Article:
The UK is cracking down on gender stereotypes that ‘limit people’s potential’
Finally, in the year 2019, advertisements featuring sexist tropes will be banned as the powers that be are cracking down on the “harmful” influence they perpetuate. The Advertising Standards Authority (ASA) in the United Kingdom says the ban is necessary because gender stereotypes can play a part in “limiting people’s potential.”
Examples of ads that will no longer pass muster are scenarios where a man has his feet up while a woman cleans the house, or a woman who can’t seem to be able to park a car, ads aimed at vulnerable new moms that suggest she needs to look good or keep her house clean rather than worry about her emotional wellbeing, and ads that belittle a man for carrying out stereotypical female roles like cooking and cleaning.
After reviewing the case for the ban, the ASA said they found evidence suggesting that “harmful stereotypes could restrict the choices, aspirations, and opportunities of children, young people, and adults and these stereotypes can be reinforced by some advertising, which plays a part in unequal gender outcomes.”
The ASA chief executive director, Guy Parker, explains further. “Our evidence shows how harmful gender stereotypes in ads can contribute to inequality in society, with costs for all of us. Put simply, we found that some portrayals in ads can, over time, play a part in limiting people’s potential.”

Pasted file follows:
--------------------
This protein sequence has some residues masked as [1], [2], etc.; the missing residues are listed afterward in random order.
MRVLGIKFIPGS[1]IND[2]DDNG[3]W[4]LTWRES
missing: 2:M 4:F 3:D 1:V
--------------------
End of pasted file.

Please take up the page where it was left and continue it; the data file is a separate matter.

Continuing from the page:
Through the review, the ASA had members of the general public screen various advertisements and share their thoughts and feelings about how men and women were depicted. Plenty of people, particularly parents, pointed out how these stereotypes often begin with babies.
One of the ads featured in the screening was a commercial for formula, which showed a baby girl growing up to be a ballerina and baby boys as engineers and mountain climbers. The ASA found some parents “felt strongly about the gender-based aspirations shown in this advert specifically noting the stereotypical future professions of the boys and girls shown,” they said in the report. “These parents queried why these stereotypes were needed, feeling that they lacked a diversity of gender roles and did not represent real life.”
Not all gender stereotypes will be banned, only the ones the ASA deems to be “harmful.” For example, commercials or ads that feature women shopping or men working outside are passable, as well as ads that use gender stereotypes as a way of challenging their negative effects. The ASA will continue monitoring complaints about advertisements on a “case-by-case basis” and determine what companies are breaking the new rules.
Now if only we could get this type of regulation in the U.S., where moms, dads, and kids are often portrayed in extremely stereotypical scenarios.